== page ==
Broadway shows are getting the hook
They added four new songs, lined up a big theater and psyched up their backers. The producers of “Vanities, A New Musical,” originally staged at the Pasadena Playhouse, then announced it was opening on Broadway in February.
But three weeks later, on Dec. 5, the producers issued a second bulletin: The show would not go on during this winter of economic discontent.
This is not a season for new Broadway shows that might make it. Now is a time for sure bets -- dramas starring celebrities and musical revivals with familiar tunes that summon nostalgia for better times.
With tens of thousands of people out of work in the New York area; tourism slipping along with foreign currencies; and long-running shows like “Grease,” “Hairspray,” “Gypsy” and “Spamalot” closing before the traditional winter slump, opening a new show calls for a magical mixture of star power, deft management and old-fashioned luck.
Sonia Friedman, producer of the Tony-winning “Boeing-Boeing,” which is also shutting down in early January, released a statement explaining, “We chose to close the show when the current cast members’ contracts all expired and to end on a high note rather than forge through the challenges of January and February in a weak economy.”
This winter, Times Square will lose a portion of its vitality at showtime, with many theaters dark and the theater community questioning whether it will come alive in spring.
That’s not to say Broadway is dead -- shows scheduled to open after February include “West Side Story,” “Impressions” with Joan Allen and Jeremy Irons, and “33 Variations,” which stars Jane Fonda and had its start at the La Jolla Playhouse.
But concern about the long-term fallout from the ailing economy is making producers and investors more cautious than usual about what they stage and when.
“Vanities” producer Sue Frost was weighing the economic outlook when she decided to put her show -- which got mixed reviews in Los Angeles -- on hold indefinitely.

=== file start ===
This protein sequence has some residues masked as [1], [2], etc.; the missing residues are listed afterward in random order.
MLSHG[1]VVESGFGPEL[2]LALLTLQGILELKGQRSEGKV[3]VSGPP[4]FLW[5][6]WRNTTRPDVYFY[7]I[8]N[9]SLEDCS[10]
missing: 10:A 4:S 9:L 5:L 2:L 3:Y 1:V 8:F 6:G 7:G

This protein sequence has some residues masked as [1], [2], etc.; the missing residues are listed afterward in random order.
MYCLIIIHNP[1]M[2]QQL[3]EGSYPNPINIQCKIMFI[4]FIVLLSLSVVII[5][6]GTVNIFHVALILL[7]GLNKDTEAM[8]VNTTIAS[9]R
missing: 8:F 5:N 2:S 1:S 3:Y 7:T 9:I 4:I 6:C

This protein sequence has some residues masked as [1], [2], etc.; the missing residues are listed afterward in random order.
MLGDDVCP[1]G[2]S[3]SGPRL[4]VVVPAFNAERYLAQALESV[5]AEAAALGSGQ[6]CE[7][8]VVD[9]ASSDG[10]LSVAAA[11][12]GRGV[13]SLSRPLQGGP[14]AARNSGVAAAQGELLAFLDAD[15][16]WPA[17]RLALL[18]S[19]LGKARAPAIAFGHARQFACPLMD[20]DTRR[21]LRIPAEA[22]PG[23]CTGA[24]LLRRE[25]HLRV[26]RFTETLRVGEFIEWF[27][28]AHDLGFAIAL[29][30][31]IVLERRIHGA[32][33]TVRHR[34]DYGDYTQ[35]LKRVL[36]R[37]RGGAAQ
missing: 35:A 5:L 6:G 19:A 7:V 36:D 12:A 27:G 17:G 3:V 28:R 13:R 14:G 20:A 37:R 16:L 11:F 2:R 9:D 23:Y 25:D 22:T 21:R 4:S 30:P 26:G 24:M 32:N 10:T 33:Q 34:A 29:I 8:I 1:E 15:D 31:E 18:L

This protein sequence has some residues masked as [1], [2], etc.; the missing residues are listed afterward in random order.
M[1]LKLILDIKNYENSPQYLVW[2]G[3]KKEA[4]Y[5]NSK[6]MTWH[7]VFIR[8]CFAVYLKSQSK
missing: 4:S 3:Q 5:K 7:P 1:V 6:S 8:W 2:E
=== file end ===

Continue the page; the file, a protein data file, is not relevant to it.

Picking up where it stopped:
“What we had was a small musical with no boffo star names associated with it,” Frost said. She was preparing to present the latest version of the show to backers when the stock market crashed in September. The production had secured the Lyceum Theatre and sold group tickets.
She made her decision not to open right after what is traditionally Broadway’s busiest time, Thanksgiving week. This year, the week’s ticket sales were down 10% compared with last year.
Long-running shows like “Gypsy” and “Hairspray” are, in fact, a victim of that 10%, according to several producers.
Producers had varying theories for which shows would get hit hardest. Several insiders who didn’t want to be named because they didn’t want to appear negative about their business predicted that family shows that entail on average a five-ticket purchase would suffer most.
“When they’re flush, upper-class parents with two kids don’t think twice about spending $500 to see a show,” said a Broadway producer. “But are they going to spend that now when they can see a family movie for $50?”
Disney Theatrical Productions, for example, worked hard to keep families coming by offering “buy one, get one free” specials for its shows “The Little Mermaid,” “The Lion King” and “Mary Poppins” leading up to the holidays. And DreamWorks has just opened “Shrek,” a name well known from the film, and the expensive production is attracting big audiences.
“You can have all the ticket promotions and discounts, but if you can produce the right mix onstage -- and capture the audience’s imagination -- you’ll have a nice success no matter what,” said Steve Traxler, a Chicago-based producer who with New York producer Jeffrey Richards brought “August: Osage County” to Broadway.
Traxler is optimistic that dramas with limited engagements will thrive because they rely more on loyal New York theatergoers and less on international tourists. On that belief, he is again collaborating with Richards to move “Reasons to Be Pretty,” a new play by Neil LaBute, from off-Broadway to the Lyceum.
“Rock of Ages,” an ‘80s-themed musical that originated in Los Angeles and has the advantage of a film in the works, is also moving this spring from off-Broadway to a Broadway theater.
But finding backers is getting tougher. Broadway insiders accuse the media of spooking live-theater investors with reports of show closings and half-filled theaters.